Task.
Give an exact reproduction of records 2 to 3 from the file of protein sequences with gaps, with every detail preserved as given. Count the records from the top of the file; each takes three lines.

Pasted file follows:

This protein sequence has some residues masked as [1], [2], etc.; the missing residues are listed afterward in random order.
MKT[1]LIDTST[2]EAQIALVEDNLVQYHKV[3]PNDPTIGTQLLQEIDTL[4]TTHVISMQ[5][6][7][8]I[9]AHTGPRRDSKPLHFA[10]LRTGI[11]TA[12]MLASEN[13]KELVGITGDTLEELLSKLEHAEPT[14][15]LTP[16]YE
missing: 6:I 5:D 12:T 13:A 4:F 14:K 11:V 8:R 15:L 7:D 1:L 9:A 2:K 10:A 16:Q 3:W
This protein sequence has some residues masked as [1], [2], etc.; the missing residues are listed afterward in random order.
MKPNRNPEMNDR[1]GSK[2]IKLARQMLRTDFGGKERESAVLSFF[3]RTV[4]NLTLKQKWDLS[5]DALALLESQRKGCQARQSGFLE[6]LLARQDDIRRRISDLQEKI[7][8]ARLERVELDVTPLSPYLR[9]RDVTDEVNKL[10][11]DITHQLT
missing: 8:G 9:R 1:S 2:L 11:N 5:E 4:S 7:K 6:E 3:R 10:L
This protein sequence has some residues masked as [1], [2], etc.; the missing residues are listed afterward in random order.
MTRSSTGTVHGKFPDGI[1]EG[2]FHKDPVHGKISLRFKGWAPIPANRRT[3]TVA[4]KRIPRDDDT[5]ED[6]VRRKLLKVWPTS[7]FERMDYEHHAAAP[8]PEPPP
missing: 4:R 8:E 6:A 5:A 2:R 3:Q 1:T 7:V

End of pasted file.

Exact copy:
This protein sequence has some residues masked as [1], [2], etc.; the missing residues are listed afterward in random order.
MKPNRNPEMNDR[1]GSK[2]IKLARQMLRTDFGGKERESAVLSFF[3]RTV[4]NLTLKQKWDLS[5]DALALLESQRKGCQARQSGFLE[6]LLARQDDIRRRISDLQEKI[7][8]ARLERVELDVTPLSPYLR[9]RDVTDEVNKL[10][11]DITHQLT
missing: 8:G 9:R 1:S 2:L 11:N 5:E 4:S 7:K 6:E 3:R 10:L
This protein sequence has some residues masked as [1], [2], etc.; the missing residues are listed afterward in random order.
MTRSSTGTVHGKFPDGI[1]EG[2]FHKDPVHGKISLRFKGWAPIPANRRT[3]TVA[4]KRIPRDDDT[5]ED[6]VRRKLLKVWPTS[7]FERMDYEHHAAAP[8]PEPPP
missing: 4:R 8:E 6:A 5:A 2:R 3:Q 1:T 7:V